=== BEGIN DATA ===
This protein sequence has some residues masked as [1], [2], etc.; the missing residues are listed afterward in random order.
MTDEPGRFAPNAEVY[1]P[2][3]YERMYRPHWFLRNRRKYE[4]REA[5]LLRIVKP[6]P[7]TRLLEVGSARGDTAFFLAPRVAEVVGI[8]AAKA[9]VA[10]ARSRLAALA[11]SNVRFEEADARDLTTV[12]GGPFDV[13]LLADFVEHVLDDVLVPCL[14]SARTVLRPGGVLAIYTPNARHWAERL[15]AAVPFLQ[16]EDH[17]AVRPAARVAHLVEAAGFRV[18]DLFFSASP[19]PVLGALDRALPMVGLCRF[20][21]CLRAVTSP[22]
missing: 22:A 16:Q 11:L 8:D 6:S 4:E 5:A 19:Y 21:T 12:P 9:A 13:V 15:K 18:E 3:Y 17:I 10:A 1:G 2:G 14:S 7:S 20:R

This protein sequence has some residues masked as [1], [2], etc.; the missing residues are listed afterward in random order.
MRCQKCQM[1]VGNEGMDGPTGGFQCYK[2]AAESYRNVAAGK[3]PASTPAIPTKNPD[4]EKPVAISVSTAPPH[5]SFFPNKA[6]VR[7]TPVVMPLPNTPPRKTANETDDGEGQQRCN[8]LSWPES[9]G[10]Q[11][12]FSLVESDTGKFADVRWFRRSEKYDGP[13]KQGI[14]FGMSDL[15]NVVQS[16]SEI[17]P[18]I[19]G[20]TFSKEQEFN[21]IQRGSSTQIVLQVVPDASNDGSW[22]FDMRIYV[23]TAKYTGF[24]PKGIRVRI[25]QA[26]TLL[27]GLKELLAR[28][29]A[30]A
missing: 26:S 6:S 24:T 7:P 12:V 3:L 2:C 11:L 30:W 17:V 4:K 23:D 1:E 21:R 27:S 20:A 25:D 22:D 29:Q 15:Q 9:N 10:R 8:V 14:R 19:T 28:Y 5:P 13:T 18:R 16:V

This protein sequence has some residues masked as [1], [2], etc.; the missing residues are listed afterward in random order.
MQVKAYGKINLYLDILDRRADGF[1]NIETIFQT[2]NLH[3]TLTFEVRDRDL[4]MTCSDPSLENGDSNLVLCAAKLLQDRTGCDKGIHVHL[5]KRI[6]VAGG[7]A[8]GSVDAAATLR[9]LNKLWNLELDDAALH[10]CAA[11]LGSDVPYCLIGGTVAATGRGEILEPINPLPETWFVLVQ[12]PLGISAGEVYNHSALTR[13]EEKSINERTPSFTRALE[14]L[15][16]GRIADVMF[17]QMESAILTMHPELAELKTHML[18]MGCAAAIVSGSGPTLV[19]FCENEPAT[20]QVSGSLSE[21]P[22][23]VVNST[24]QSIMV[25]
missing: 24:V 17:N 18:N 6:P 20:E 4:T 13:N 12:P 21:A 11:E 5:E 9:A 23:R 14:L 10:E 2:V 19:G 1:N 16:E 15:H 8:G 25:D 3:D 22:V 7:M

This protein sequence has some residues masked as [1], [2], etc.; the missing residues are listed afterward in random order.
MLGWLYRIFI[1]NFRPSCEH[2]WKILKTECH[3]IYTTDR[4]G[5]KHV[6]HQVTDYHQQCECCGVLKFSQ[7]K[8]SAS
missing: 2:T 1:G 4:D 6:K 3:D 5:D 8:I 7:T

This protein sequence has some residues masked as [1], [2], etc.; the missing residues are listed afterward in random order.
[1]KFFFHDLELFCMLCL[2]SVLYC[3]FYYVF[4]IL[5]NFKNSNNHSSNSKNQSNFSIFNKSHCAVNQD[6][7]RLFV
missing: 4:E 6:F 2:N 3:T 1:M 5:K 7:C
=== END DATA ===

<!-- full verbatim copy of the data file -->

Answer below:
This protein sequence has some residues masked as [1], [2], etc.; the missing residues are listed afterward in random order.
MTDEPGRFAPNAEVY[1]P[2][3]YERMYRPHWFLRNRRKYE[4]REA[5]LLRIVKP[6]P[7]TRLLEVGSARGDTAFFLAPRVAEVVGI[8]AAKA[9]VA[10]ARSRLAALA[11]SNVRFEEADARDLTTV[12]GGPFDV[13]LLADFVEHVLDDVLVPCL[14]SARTVLRPGGVLAIYTPNARHWAERL[15]AAVPFLQ[16]EDH[17]AVRPAARVAHLVEAAGFRV[18]DLFFSASP[19]PVLGALDRALPMVGLCRF[20][21]CLRAVTSP[22]
missing: 22:A 16:Q 11:L 8:D 6:S 4:E 5:A 19:Y 21:T 12:P 9:A 13:V 15:K 18:E 3:Y 17:I 10:A 1:G 2:G 14:S 7:S 20:R

This protein sequence has some residues masked as [1], [2], etc.; the missing residues are listed afterward in random order.
MRCQKCQM[1]VGNEGMDGPTGGFQCYK[2]AAESYRNVAAGK[3]PASTPAIPTKNPD[4]EKPVAISVSTAPPH[5]SFFPNKA[6]VR[7]TPVVMPLPNTPPRKTANETDDGEGQQRCN[8]LSWPES[9]G[10]Q[11][12]FSLVESDTGKFADVRWFRRSEKYDGP[13]KQGI[14]FGMSDL[15]NVVQS[16]SEI[17]P[18]I[19]G[20]TFSKEQEFN[21]IQRGSSTQIVLQVVPDASNDGSW[22]FDMRIYV[23]TAKYTGF[24]PKGIRVRI[25]QA[26]TLL[27]GLKELLAR[28][29]A[30]A
missing: 26:S 6:S 24:T 7:P 12:V 3:L 2:C 11:L 30:W 17:V 4:K 23:D 1:E 21:R 27:S 20:A 25:D 22:D 29:Q 15:Q 9:N 10:R 8:V 14:R 19:T 28:Y 5:P 13:T 18:R 16:V

This protein sequence has some residues masked as [1], [2], etc.; the missing residues are listed afterward in random order.
MQVKAYGKINLYLDILDRRADGF[1]NIETIFQT[2]NLH[3]TLTFEVRDRDL[4]MTCSDPSLENGDSNLVLCAAKLLQDRTGCDKGIHVHL[5]KRI[6]VAGG[7]A[8]GSVDAAATLR[9]LNKLWNLELDDAALH[10]CAA[11]LGSDVPYCLIGGTVAATGRGEILEPINPLPETWFVLVQ[12]PLGISAGEVYNHSALTR[13]EEKSINERTPSFTRALE[14]L[15][16]GRIADVMF[17]QMESAILTMHPELAELKTHML[18]MGCAAAIVSGSGPTLV[19]FCENEPAT[20]QVSGSLSE[21]P[22][23]VVNST[24]QSIMV[25]
missing: 24:V 17:N 18:N 6:P 20:E 4:T 13:N 12:P 21:A 11:E 5:E 9:A 23:R 14:L 10:E 2:V 19:G 1:N 16:E 15:H 8:G 25:D 3:D 22:V 7:M

This protein sequence has some residues masked as [1], [2], etc.; the missing residues are listed afterward in random order.
MLGWLYRIFI[1]NFRPSCEH[2]WKILKTECH[3]IYTTDR[4]G[5]KHV[6]HQVTDYHQQCECCGVLKFSQ[7]K[8]SAS
missing: 2:T 1:G 4:D 6:K 3:D 5:D 8:I 7:T

This protein sequence has some residues masked as [1], [2], etc.; the missing residues are listed afterward in random order.
[1]KFFFHDLELFCMLCL[2]SVLYC[3]FYYVF[4]IL[5]NFKNSNNHSSNSKNQSNFSIFNKSHCAVNQD[6][7]RLFV
missing: 4:E 6:F 2:N 3:T 1:M 5:K 7:C